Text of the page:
However, soon meperidine, atropine, fentanyl, methohexital, and a host of other drugs were also added. Polypharmacy posed a potential problem. A host of experts, including anesthesiologists, agreed on developing answers to frequently asked questions. Although the principles and definitions described in the document are not necessarily original but undoubtedly originated in the dental literature , they do represent important features, which continue to be emphasized, and must not be ignored.
Several of these are as follows:. From time to time, other Dental groups, such as The American Dental Association Chicago, Illinois and American Association of Oral and Maxillofacial Surgeons Rosemont, Illinois , have issued comprehensive guidelines for sedation and anesthesia; however their design and content are beyond the scope of this discussion.
Sedation guidelines were developed by the AAP primarily because of the reporting of a number of deaths in dental offices. Although a number of anesthesiologists, including myself, were members of one of the committees drafting the Guidelines, the ASA was not officially involved.
At the time of the referral, I was the Chair of this Committee. An official reply was drafted and specifically addressed items of concern, such as the requirement for the use of intravenous IV injections in patients undergoing Deep Sedation and General Anesthesia. In , the AAP published a revision of the Guidelines.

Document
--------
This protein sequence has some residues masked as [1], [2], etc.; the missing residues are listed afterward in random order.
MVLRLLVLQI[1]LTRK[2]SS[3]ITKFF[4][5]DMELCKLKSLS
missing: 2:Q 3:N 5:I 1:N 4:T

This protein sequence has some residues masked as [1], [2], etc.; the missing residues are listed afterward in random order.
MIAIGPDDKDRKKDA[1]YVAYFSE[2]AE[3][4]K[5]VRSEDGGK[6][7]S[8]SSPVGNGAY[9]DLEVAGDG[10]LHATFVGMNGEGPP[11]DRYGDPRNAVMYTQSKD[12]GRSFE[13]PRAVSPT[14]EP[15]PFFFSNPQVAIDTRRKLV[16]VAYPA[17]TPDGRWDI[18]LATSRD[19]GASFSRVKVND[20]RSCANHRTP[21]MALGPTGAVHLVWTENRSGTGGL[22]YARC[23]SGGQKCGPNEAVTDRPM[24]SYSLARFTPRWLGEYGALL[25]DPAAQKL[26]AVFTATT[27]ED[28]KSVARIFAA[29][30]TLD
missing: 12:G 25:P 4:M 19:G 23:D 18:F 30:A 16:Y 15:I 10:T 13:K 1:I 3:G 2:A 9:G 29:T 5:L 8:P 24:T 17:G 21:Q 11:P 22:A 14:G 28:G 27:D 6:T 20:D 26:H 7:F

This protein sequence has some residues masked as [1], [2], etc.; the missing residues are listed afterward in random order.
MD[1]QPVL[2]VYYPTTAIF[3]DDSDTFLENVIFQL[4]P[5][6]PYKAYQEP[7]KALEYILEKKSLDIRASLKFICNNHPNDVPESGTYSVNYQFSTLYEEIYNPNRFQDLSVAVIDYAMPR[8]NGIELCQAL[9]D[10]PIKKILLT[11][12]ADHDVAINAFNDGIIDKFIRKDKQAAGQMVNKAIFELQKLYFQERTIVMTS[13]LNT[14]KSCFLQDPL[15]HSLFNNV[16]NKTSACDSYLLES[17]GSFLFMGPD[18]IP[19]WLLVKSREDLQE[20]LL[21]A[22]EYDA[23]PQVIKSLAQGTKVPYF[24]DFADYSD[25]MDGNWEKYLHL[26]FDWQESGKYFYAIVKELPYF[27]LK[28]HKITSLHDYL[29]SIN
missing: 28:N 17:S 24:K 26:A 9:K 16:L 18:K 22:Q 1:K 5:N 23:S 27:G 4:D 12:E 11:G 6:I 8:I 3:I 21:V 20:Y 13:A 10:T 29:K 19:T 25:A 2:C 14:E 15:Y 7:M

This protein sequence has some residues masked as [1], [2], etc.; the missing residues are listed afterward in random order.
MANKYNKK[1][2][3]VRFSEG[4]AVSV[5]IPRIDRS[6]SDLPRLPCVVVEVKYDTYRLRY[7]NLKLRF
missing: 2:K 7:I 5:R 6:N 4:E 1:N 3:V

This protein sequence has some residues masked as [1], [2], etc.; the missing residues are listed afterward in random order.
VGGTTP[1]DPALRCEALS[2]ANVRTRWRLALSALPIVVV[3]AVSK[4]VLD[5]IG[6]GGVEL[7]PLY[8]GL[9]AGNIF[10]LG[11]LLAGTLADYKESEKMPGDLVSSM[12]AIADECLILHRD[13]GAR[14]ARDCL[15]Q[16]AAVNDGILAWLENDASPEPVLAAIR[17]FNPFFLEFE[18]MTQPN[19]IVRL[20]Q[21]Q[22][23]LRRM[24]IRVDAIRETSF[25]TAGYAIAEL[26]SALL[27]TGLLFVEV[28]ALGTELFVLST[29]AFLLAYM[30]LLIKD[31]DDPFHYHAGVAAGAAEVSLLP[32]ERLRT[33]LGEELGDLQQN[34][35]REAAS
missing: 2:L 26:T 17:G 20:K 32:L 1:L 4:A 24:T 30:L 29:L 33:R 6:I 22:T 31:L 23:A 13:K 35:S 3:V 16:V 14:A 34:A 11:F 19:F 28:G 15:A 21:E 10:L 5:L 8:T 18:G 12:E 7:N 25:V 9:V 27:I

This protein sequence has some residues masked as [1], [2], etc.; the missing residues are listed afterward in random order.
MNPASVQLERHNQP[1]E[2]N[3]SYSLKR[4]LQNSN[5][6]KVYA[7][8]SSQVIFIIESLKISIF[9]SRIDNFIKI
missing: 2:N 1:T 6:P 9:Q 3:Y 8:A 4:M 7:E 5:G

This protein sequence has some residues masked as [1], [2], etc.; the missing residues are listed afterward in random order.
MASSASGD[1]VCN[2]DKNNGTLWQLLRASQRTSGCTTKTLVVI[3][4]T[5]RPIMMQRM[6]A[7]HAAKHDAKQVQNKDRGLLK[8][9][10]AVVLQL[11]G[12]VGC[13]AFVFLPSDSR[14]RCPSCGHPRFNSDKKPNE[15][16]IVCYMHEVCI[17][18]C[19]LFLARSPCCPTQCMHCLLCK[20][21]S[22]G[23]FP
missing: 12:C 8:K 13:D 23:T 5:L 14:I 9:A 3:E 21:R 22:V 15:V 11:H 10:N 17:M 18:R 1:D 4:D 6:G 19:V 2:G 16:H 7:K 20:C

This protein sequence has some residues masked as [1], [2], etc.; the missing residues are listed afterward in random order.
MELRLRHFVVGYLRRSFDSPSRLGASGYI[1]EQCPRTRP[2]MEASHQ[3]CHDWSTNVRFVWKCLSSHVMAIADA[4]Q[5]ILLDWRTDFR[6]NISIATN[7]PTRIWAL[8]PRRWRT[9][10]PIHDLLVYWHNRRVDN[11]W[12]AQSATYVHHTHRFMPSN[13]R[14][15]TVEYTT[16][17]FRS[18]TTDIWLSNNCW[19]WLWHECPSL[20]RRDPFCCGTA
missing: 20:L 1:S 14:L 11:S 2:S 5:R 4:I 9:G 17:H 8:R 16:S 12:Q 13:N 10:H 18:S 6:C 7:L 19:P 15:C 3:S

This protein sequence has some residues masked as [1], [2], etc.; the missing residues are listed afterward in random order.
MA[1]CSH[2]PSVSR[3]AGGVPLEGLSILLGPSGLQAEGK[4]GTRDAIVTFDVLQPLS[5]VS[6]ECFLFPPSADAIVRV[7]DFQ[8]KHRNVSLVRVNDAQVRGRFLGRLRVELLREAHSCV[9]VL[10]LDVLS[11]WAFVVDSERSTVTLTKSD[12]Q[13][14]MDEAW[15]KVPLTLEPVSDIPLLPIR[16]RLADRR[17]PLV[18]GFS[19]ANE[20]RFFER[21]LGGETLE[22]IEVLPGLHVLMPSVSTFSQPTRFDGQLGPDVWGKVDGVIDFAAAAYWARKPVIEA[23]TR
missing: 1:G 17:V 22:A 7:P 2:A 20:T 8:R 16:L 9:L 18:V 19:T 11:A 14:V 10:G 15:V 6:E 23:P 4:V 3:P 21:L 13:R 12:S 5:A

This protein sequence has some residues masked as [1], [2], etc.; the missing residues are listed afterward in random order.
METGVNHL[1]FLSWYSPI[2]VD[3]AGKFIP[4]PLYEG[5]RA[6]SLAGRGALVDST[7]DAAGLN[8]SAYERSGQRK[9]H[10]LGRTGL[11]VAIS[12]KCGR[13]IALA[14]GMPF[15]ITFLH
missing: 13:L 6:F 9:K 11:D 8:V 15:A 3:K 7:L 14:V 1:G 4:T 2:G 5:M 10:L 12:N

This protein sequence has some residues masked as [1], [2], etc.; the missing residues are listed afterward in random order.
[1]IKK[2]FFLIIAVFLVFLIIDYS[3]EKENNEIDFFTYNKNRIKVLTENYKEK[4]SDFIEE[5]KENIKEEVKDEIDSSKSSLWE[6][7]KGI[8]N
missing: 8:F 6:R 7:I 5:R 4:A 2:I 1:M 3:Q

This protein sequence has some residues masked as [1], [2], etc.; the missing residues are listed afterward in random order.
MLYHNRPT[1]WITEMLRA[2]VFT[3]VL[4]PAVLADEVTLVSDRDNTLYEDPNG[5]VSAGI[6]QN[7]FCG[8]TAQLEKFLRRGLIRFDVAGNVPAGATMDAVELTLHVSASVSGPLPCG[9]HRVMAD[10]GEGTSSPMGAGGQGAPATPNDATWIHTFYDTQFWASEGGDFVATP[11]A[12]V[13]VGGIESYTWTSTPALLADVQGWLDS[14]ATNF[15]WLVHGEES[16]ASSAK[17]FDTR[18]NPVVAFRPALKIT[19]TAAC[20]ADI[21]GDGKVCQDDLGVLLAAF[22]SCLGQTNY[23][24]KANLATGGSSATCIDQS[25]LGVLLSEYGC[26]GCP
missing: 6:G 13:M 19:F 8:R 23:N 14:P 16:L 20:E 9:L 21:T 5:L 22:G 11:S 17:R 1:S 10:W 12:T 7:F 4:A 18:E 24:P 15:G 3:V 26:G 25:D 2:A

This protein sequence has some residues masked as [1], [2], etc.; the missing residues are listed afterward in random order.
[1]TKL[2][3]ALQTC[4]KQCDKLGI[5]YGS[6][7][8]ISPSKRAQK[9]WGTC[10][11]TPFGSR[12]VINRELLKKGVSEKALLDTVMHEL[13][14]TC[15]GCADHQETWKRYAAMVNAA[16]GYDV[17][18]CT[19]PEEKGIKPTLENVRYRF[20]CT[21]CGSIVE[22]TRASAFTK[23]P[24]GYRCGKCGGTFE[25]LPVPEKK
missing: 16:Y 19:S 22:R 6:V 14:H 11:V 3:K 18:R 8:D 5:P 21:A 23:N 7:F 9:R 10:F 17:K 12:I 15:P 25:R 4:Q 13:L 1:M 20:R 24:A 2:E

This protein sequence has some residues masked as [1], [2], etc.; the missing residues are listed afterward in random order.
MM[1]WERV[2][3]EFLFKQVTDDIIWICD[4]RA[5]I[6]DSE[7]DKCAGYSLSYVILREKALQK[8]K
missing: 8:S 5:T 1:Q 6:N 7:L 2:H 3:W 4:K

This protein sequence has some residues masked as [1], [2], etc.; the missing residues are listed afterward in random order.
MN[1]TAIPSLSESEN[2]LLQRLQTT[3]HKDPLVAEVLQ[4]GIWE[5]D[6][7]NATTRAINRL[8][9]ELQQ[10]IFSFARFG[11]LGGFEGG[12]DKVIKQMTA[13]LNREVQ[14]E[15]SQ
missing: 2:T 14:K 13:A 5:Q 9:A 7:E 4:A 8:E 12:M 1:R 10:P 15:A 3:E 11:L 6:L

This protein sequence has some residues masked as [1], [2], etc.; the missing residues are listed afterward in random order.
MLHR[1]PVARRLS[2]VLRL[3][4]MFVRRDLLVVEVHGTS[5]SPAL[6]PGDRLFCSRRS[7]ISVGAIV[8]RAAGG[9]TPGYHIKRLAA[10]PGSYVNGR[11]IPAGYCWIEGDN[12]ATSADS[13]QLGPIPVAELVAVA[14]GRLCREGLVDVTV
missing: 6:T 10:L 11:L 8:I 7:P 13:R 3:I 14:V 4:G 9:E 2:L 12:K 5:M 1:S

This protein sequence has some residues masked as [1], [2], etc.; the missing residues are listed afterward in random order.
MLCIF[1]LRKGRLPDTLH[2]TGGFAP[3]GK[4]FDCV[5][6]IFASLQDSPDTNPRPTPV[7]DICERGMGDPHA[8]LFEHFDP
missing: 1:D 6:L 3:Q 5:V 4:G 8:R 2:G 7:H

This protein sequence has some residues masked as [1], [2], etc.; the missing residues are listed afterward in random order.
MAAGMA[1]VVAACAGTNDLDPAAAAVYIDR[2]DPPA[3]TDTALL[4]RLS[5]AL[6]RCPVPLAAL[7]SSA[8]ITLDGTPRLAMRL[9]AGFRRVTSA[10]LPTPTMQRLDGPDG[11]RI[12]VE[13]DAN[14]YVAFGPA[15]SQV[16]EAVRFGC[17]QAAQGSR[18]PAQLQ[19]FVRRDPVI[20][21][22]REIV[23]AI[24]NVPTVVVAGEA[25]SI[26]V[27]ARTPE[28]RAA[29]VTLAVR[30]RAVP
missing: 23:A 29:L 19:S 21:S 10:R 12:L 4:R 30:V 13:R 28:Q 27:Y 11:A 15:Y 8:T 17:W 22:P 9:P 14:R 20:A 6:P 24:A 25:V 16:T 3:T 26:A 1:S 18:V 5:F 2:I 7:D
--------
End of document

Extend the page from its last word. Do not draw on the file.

Use of pulse oximetry was required for both conscious and deep sedation. Note: I have not attempted to describe this important document in its entirety. Their contributions were acknowledged by the AAP. Several articles have been written that describe the evolution of the development of the AAP's Guidelines. Nothing could be further from the truth. To the contrary, ASA had taken a different path in generating guidelines for sedation and, as early as through our liaison activities with JCAHO, we were able to convince them to incorporate the concept of sedation into their accreditation standards.